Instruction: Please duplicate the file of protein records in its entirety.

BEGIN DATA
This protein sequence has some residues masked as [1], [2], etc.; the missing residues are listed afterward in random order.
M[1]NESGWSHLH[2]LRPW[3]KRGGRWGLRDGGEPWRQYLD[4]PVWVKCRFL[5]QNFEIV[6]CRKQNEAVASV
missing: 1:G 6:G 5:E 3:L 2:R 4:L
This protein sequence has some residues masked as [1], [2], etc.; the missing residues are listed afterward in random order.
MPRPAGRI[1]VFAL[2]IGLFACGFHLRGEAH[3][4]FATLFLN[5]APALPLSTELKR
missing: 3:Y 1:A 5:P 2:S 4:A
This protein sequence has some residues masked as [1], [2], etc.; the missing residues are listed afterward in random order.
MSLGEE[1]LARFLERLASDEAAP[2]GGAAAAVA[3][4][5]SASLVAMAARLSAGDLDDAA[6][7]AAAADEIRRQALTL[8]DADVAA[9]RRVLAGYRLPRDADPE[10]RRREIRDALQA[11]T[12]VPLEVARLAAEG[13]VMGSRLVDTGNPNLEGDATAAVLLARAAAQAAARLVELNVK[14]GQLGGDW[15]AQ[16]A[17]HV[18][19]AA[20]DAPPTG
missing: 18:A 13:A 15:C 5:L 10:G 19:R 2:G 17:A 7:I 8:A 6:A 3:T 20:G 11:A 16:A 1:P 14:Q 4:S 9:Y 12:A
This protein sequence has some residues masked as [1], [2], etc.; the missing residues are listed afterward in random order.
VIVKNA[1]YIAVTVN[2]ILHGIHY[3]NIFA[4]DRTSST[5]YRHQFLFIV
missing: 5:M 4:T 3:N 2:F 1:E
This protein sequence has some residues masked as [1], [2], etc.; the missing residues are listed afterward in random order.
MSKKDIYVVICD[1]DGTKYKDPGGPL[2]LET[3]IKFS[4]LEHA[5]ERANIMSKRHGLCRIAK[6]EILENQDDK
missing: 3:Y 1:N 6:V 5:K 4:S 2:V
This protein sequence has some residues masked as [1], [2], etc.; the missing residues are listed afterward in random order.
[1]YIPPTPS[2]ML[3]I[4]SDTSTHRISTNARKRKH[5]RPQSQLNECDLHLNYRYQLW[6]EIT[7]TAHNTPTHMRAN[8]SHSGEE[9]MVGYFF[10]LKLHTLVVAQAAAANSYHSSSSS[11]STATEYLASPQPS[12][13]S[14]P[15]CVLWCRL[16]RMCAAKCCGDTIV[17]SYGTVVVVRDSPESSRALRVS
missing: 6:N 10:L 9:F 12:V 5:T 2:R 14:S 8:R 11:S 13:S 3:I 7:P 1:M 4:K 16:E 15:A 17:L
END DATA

This protein sequence has some residues masked as [1], [2], etc.; the missing residues are listed afterward in random order.
M[1]NESGWSHLH[2]LRPW[3]KRGGRWGLRDGGEPWRQYLD[4]PVWVKCRFL[5]QNFEIV[6]CRKQNEAVASV
missing: 1:G 6:G 5:E 3:L 2:R 4:L
This protein sequence has some residues masked as [1], [2], etc.; the missing residues are listed afterward in random order.
MPRPAGRI[1]VFAL[2]IGLFACGFHLRGEAH[3][4]FATLFLN[5]APALPLSTELKR
missing: 3:Y 1:A 5:P 2:S 4:A
This protein sequence has some residues masked as [1], [2], etc.; the missing residues are listed afterward in random order.
MSLGEE[1]LARFLERLASDEAAP[2]GGAAAAVA[3][4][5]SASLVAMAARLSAGDLDDAA[6][7]AAAADEIRRQALTL[8]DADVAA[9]RRVLAGYRLPRDADPE[10]RRREIRDALQA[11]T[12]VPLEVARLAAEG[13]VMGSRLVDTGNPNLEGDATAAVLLARAAAQAAARLVELNVK[14]GQLGGDW[15]AQ[16]A[17]HV[18][19]AA[20]DAPPTG
missing: 18:A 13:A 15:C 5:L 10:G 19:R 2:G 17:A 7:I 8:A 6:A 3:T 20:G 11:A 16:A 1:P 14:Q 4:S 9:Y 12:A
This protein sequence has some residues masked as [1], [2], etc.; the missing residues are listed afterward in random order.
VIVKNA[1]YIAVTVN[2]ILHGIHY[3]NIFA[4]DRTSST[5]YRHQFLFIV
missing: 5:M 4:T 3:N 2:F 1:E
This protein sequence has some residues masked as [1], [2], etc.; the missing residues are listed afterward in random order.
MSKKDIYVVICD[1]DGTKYKDPGGPL[2]LET[3]IKFS[4]LEHA[5]ERANIMSKRHGLCRIAK[6]EILENQDDK
missing: 3:Y 1:N 6:V 5:K 4:S 2:V
This protein sequence has some residues masked as [1], [2], etc.; the missing residues are listed afterward in random order.
[1]YIPPTPS[2]ML[3]I[4]SDTSTHRISTNARKRKH[5]RPQSQLNECDLHLNYRYQLW[6]EIT[7]TAHNTPTHMRAN[8]SHSGEE[9]MVGYFF[10]LKLHTLVVAQAAAANSYHSSSSS[11]STATEYLASPQPS[12][13]S[14]P[15]CVLWCRL[16]RMCAAKCCGDTIV[17]SYGTVVVVRDSPESSRALRVS
missing: 6:N 10:L 9:F 12:V 5:T 2:R 14:S 8:R 11:S 13:S 3:I 7:P 1:M 4:K 16:E 15:A 17:L